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Keywords:

  • Q fever;
  • Coxiella burnetii;
  • Denmark;
  • epidemiology;
  • cattle;
  • seroprevalence

Summary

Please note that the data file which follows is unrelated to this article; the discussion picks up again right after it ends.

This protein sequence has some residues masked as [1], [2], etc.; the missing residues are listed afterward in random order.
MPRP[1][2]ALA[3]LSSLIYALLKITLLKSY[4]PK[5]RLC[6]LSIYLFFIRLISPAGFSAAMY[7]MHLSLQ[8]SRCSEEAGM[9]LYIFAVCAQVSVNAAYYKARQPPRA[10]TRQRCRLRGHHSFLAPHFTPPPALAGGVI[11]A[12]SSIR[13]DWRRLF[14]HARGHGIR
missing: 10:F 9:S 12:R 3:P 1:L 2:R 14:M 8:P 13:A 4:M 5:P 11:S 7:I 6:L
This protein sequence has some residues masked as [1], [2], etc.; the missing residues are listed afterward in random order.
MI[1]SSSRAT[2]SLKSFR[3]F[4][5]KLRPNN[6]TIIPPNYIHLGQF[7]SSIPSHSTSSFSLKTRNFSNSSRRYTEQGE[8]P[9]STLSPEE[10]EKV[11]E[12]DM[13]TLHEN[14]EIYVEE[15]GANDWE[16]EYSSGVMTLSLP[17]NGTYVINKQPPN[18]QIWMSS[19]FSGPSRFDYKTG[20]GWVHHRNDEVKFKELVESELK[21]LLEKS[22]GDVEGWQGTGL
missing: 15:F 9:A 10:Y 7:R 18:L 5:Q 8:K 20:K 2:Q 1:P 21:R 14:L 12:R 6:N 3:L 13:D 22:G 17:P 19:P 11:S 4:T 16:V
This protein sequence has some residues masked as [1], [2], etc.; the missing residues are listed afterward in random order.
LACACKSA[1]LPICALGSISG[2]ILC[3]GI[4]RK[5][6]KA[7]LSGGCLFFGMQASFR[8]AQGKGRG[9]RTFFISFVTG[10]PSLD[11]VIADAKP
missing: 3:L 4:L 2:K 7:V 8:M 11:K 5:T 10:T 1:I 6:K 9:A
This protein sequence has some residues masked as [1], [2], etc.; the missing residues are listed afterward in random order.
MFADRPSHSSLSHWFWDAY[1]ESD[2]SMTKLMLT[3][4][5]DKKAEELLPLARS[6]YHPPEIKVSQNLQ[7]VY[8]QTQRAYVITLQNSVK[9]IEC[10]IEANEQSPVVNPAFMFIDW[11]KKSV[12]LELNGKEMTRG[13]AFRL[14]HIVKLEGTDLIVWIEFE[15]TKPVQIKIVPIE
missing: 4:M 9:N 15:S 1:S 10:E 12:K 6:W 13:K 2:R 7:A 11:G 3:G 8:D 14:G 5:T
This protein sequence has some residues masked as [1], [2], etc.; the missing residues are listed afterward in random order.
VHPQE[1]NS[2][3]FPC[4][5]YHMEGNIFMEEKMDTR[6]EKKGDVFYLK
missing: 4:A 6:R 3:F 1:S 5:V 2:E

Query (Q) fever was virtually unknown in Denmark in 2005, when, after the introduction of new sensitive diagnostic methods for Coxiella burnetii, an increasing number of positive cattle created concern among people with frequent exposure. This led to a dramatic rise in examinations for Q fever among humans in the following 2 years. The aim of our study was to assess indication for testing and symptoms in individuals with serological signs of infection with C. burnetii. We performed a case-review study of seropositives among all humans tested for Q fever in 2006–07 in Denmark. Seropositive cases were categorized with acute infection: 4-fold increase in immunoglobulin G (IgG) phase II or concomitant IgM phase II ≥ 1 : 256 and IgG phase II ≥ 1 : 1024; and previous infection: IgG phase II ≥ 1 : 1024. A borderline result was defined as: IgG phase II = 1 : 512. Physicians completed a questionnaire retrospectively. Of the 1613 people tested, 177 (11%) were seropositive [37 (2%) acute infection, 140 (9%) previous infection], 180 had a borderline result. Among 127 seropositives responders, 31% were tested due to symptoms compatible with Q fever after a possible exposure to C. burnetii, 64% were asymptomatic and were tested following relevant exposure only; 64% were males, 43% farmers, 39% veterinarians, 84% had been exposed to cattle. The most frequently reported symptoms were asthenia (25%), myalgia (21%), fever (17%) and headache (13%). About two-thirds of seropositives reported asymptomatic infections, and were tested for Q fever because of concern for occupational exposure to cattle. One-third of the seropositives reported symptoms consistent with Q fever, the majority being mild. Our study provided important evidence that increased requests for Q fever testing in 2006–07 arose from heightened public awareness of the disease, and not from an outbreak of clinical disease. Nonetheless, Q fever should be considered endemic in Denmark.